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By CL Bledsoe

An interesting thing about growing up poor is that if you wait long enough, the things you had no choice but to do to survive will become fashionable and overpriced. Food is the most obvious example. A few years ago, I was in a Whole Foods—“Organic! Flown in from Peru!”—when I saw a small bag of red rice for sale for nearly $10. When I was growing up on a rice farm in eastern Arkansas, red rice grew in the ditches around the fields. It was essentially a weed, because no one wanted it. If only we’d been growing it in the Himalayas! We could’ve sold them all kinds of weeds.

There are tons of examples of ‘peasant food’ becoming fashionable. Lobster, rabbit, gluten-free breads, even. I read an article recently about squirrel and ‘possum “making a comeback,” though that’s really giving them a lot of credit. Fashion is one of the most unintentionally amusing examples of rich folks coopting poor “culture.” Remember the Grunge look? Or jeans with holes in them in the 80s?

The reason that these things are poor “culture” is because poor people had no choice. Soul food, for example, was born of necessity. No one turned away other cuts and chose to eat entrails or snouts. It was all they had, all they were allowed. They had to get creative to make it edible, and so they did.

I’m not necessarily criticizing these trends. In fact, I applaud them. There is a long and storied history, in America, of fleecing the gullible rich. It’s going strong today, and I’m all for it. If rich people want to wear crappy tee-shirts ‘ironically,’ let’s sell them those shirts for two or three times what we paid for them. Sure, they’re (maybe subconsciously) mocking others, but we are consciously mocking them, and also profiting off of them. Do you think Donald Trump was sold a gold toilet in good faith?

Of course, some bourgeois middle-classers are going to get caught in the crossfire, which is unfortunate, but we can weed them out by jacking up the price.    

So, I propose that we find other things to sell to rich people at exorbitant prices. Plants are the obvious choice. Over the last several years, people who can actually afford health care have pushed it aside in order to focus on “all natural” plants that most likely do nothing to treat the various conditions they claim to cure. Here are a few plants they’ve missed:

Pokeweed. Who hasn’t heard of poke salat? I’ve even seen it for sale in BBQ joints (the kind that don’t serve craft beer). Pokeweed grows wild in the South, but the thing you might not realize is that it’s actually poisonous. The leaves have to be boiled multiple times to remove the toxins. Picking it and cooking with it could still very well make you sick. Why would someone go to that much trouble to eat a plant? Because they were starving, and pokeweed blooms early in the season. The thing about poke salat is that it’s known as, for lack of a better term, a “natural cleanser.” There you go. It’s gluten free, also.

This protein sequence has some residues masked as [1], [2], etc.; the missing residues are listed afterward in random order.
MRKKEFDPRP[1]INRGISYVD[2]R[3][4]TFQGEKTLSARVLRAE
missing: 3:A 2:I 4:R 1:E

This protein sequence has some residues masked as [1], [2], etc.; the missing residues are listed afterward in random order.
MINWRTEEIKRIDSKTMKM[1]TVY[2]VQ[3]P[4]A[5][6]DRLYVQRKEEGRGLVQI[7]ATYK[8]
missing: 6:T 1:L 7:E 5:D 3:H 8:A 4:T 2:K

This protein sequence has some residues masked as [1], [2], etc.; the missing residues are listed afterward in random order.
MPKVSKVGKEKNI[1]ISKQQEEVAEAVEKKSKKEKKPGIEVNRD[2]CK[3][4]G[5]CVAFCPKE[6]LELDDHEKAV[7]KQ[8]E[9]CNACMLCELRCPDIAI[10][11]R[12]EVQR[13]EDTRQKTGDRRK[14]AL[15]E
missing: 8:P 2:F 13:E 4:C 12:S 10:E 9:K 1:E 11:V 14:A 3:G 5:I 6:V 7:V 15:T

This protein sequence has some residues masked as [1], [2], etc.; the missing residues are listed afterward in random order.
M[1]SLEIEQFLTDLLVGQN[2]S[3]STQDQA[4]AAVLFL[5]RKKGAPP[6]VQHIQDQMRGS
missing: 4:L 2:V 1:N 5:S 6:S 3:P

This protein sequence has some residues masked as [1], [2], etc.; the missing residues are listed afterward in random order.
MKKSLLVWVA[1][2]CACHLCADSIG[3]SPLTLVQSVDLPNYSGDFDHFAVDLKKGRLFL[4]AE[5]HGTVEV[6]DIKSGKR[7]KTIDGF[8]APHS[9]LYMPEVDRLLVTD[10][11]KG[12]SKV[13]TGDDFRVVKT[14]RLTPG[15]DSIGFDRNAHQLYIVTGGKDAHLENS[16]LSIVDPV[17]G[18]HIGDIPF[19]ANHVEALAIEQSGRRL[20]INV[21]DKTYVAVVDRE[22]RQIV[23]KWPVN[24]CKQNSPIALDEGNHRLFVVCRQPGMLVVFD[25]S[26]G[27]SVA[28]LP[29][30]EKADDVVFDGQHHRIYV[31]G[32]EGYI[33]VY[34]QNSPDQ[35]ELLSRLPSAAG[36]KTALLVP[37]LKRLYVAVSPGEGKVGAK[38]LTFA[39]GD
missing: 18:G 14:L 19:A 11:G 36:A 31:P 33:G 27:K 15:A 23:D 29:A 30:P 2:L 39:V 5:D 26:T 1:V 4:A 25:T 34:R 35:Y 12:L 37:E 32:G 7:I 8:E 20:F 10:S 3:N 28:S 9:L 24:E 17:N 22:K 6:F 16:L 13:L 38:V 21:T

Bitterweed (Hymenoxys odorata). This one isn’t really edible, but when I was growing up, we’d get these little yellow flowers on a leafy green stalk in the pasture. Livestock usually won’t eat them if there’s anything else to eat, but if they do eat them, they start losing weight, lose their appetite, and can get stomach irritation. Sounds like an organic weight loss supplement to me. Locally sourced. Fair trade. We could make tea from them.

Hemlock. Hear me out on this. Ever heard of Socrates? He used hemlock, and it ended…um…changed his life. The Athenian senate swore by it. Great for helping with problem solving. We’ll water it way down. Okay, maybe I’m going too far with this one…I’m pitching these plants to Gwenyth Paltrow’s Goop site. If I mix them with some moon dust, I’m sure we can sell it for hundreds of dollars. The awesome thing about this plan is that I can be totally up front about it. I can say I’m selling stuff to rich people that could potentially make them sick or kill them, but I’m doing it ironically. (You can tell because I have a rude look on my face and I’m dressed inappropriately for the weather.) I’m going to be rich. WAIT! OH CRAP! HOISTED WITH MY OWN PETARD!!! Never mind, I guess.

CL Bledsoe is the author of sixteen books, most recently the poetry collection Trashcans in Love and the flash fiction collection Ray’s Sea World. His poems, stories, and nonfiction have been published in hundreds of journals and anthologies including New York Quarterly, The Cimarron Review, Contrary, Story South, and The Arkansas Review. He’s been nominated for the Pushcart Prize fifteen times, Best of the Net three times, and has had two stories selected as Notable Stories of the Year by Story South‘s Million Writers Award. Originally from a rice and catfish farm in the Mississippi River Delta area of Arkansas, Bledsoe lives with his daughter in northern Virginia. He blogs at


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